Virtual Reality UI: An Interview with Survios Game Designer Christopher Ng

Kenneth Ng
Jul 27, 2018 · 6 min read
“Cyberpunk City” by artursadlos on DeviantArt
Sprint Vector gameplay by Node

Traditional 2D UI on the screen doesn’t work anymore.

Nearly every game you play on desktop has UI elements on the screen overlaid on top of the game. Since the monitor remains static on the desk, all you had to do was turn your head to see your health bar or ammo.


Place UI elements in world space.

In the virtual world, you must pretend that there is no screen between you and the virtual world. You are in a place where the real world and the virtual world coexist. Whatever you do in the real world is also applicable in the virtual world, so treat the UI elements as if they were physical objects.

Rick and Morty: Virtual Rickality gameplay by Let’s STFU and Play
Raw Data gameplay by jacksepticeye

There are exceptions.

Health, for example, requires immediate attention from the player. Some VR games place the health bar right smack-dab in the middle of the screen like you would do normally with cross-hairs — very obstructive.

Desynchronize the avatar for positive reinforcement.

Most VR games have fully synchronized avatars, meaning however you move your hands, the avatar that you embody in the virtual world moves its hands in the exact same way.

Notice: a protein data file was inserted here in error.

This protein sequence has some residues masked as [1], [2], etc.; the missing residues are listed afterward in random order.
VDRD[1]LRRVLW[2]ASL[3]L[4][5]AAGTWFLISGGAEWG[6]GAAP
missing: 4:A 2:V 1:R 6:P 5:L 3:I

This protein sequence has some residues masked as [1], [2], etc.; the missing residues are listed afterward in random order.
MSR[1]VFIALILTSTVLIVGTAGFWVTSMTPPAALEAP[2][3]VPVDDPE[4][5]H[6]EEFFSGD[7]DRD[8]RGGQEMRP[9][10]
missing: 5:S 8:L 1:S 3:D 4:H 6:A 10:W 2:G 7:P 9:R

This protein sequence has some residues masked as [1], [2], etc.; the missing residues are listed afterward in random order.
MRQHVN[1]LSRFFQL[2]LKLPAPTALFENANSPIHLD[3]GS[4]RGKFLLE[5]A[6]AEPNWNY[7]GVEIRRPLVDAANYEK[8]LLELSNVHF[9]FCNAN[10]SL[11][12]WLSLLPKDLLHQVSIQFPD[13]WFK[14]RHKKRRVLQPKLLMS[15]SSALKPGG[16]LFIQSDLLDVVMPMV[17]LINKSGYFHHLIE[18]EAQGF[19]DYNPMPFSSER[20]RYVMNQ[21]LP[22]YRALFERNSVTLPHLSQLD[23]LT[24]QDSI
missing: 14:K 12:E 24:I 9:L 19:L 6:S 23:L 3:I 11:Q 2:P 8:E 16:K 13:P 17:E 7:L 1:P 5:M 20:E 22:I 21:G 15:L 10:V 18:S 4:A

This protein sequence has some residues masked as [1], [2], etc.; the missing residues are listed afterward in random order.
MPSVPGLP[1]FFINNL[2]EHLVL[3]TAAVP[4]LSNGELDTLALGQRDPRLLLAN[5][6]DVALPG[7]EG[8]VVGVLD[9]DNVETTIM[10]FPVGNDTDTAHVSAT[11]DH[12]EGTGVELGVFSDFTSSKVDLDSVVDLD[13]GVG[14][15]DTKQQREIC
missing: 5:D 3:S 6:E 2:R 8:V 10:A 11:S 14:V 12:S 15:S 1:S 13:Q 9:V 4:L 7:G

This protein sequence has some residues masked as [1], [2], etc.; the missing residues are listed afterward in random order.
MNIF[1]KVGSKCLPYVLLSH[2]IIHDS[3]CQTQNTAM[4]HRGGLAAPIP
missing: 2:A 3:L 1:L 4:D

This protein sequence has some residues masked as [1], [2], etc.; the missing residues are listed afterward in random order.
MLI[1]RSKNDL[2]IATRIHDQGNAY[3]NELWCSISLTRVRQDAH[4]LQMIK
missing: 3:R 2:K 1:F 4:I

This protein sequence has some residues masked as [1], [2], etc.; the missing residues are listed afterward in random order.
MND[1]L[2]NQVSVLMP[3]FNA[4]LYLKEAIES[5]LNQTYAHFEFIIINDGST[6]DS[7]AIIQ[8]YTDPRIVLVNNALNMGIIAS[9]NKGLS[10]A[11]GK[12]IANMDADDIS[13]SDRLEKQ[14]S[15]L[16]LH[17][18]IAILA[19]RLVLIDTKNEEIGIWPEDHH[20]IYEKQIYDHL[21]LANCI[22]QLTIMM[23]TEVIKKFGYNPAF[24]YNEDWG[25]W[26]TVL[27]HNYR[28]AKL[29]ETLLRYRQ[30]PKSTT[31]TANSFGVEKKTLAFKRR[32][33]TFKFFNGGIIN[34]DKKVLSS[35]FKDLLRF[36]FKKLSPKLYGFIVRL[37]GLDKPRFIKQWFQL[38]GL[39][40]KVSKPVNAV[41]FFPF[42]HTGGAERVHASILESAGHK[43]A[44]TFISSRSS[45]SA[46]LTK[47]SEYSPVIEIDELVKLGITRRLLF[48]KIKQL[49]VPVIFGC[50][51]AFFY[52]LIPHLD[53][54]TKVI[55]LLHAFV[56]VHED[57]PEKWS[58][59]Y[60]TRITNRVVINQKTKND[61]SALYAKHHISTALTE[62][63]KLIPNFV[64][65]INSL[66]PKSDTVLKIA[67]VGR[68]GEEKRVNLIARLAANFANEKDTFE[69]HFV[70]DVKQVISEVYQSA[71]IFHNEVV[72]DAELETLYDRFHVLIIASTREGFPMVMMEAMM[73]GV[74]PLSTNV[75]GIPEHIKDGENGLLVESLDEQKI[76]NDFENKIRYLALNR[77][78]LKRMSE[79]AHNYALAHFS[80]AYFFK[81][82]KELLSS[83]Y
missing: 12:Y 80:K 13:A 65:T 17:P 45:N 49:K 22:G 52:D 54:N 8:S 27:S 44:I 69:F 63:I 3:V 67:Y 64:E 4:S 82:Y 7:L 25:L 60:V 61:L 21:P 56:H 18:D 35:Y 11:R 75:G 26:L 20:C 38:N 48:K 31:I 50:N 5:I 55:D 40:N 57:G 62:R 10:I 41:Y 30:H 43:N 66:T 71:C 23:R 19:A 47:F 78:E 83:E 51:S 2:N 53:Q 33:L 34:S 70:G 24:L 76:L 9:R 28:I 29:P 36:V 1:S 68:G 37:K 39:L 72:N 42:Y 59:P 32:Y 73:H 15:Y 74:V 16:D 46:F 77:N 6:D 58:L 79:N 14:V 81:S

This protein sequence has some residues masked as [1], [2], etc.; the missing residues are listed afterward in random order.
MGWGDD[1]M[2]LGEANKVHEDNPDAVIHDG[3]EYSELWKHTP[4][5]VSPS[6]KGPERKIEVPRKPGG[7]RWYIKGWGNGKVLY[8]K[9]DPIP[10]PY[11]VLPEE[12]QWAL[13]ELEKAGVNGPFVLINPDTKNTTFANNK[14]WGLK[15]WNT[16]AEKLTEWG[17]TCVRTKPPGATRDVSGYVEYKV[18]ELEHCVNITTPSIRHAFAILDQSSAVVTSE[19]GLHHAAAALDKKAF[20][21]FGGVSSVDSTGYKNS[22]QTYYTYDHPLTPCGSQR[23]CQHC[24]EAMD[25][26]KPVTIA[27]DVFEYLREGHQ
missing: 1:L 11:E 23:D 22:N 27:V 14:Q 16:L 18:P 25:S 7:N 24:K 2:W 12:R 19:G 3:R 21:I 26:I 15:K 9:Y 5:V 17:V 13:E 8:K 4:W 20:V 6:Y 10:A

Thrill of the Fight gameplay by PhilanthroPwn
Creed: Rise to Glory
Sprint Vector gameplay by jacksepticeye

Be creative.

At the moment, there are no accepted practices. What’s going to be the universal quit button for AR/VR experiences? Nobody knows yet, so designers and developers are getting creative.

Job Simulator’s exit burrito concept by Owlchemy Labs

Whatever technique you use needs to make sense.

As fun and as creative as the exit burrito is, it doesn’t make much sense if it’s used in a sci-fi or western game.

Thrill Of The Fight gameplay by iBallisticSquid

Accepted practices will take time to develop.

When Nintendo first released the N64, players were baffled by the three hand grips. I personally remember going to Target when I was a little kid to play the demoes—I held the controller on the far left and extended out my thumb to touch the middle joystick. It was so uncomfortable. Once I realized I could hold the middle grip, I was absolutely mind-blown.

Kenneth L. Ng

AR/VR Developer at Alibaba. Welcome to my portfolio.

Kenneth Ng

Written by

AR/VR Developer at Alibaba

Kenneth L. Ng

AR/VR Developer at Alibaba. Welcome to my portfolio.